The next time a politician talks about returning power to the states at the same time they talk about relieving the regulatory burden on American businesses, consider this:
The Federal minimum wage is $7.25 per hour. In Arizona, it is $7.65. In California, it is $8.00 and the state calculates overtime pay rates differently than federal law. San Francisco, which is in California, has a $10.24 minimum wage. Minnesota has a $6.15 minimum wage that is lower than the federal minimum but only small businesses grossing under $500,000 a year that do not engage in interstate commerce may pay their employees this lower rate.
In all, 23 states follow the federal minimum. 5 states do not have a minimum wage, so follow the feds by default. 22 states, plus the District have different guidelines. All this is before we consider the various state statutes, ordinances, and proclamations on the definition of mandatory break time after shift work, rules for the payment of final wages, and the definition of an “employee”. In 50 states plus the District, it’s all different.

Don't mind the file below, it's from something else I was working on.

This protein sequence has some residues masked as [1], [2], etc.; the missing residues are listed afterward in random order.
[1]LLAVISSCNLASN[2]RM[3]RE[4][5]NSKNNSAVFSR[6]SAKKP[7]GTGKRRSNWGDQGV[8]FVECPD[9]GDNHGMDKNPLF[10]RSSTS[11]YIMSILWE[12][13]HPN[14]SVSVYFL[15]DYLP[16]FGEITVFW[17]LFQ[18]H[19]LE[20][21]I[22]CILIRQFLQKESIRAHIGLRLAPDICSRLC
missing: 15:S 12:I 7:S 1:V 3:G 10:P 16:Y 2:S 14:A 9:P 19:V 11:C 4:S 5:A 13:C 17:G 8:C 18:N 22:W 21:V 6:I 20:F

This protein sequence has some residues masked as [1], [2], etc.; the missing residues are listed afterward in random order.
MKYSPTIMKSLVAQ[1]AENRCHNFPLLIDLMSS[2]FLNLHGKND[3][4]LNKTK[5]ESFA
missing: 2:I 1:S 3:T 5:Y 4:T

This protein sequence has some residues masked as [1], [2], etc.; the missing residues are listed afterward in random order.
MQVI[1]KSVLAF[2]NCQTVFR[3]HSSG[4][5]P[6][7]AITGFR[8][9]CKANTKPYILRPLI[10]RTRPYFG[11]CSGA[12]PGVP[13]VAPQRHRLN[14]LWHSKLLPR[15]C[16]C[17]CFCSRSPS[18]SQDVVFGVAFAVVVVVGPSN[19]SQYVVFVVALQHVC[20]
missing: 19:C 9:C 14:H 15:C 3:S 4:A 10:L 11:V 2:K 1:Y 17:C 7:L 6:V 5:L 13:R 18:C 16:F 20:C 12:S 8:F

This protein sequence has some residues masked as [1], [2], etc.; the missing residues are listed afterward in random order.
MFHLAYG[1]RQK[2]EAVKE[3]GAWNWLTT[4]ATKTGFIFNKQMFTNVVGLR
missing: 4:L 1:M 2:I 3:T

Keeping track of all of these sometimes contradictory laws and keeping a company within legal compliance falls to poor slobs like me. I can tell you from experience that these regulations are a burden, often necessary, usually well-intentioned, and sometimes a pain in my behind.
I can also tell you one more thing: the more that the regulatory burden at the federal level is minimized and that power turned over to the states, the more confusing the patchwork of rules will become and potentially, the more burdensome on businesses, most of whom today conduct business across state lines.
State by state variations in the speed limit make sense. Gun laws by state make sense. That does not mean that state by state control of regulations always simplifies business processes or reduces business costs. It doesn’t.
So the next time a politician talks about returning power to the states at the same time they talk about relieving the regulatory burden on American businesses, consider this.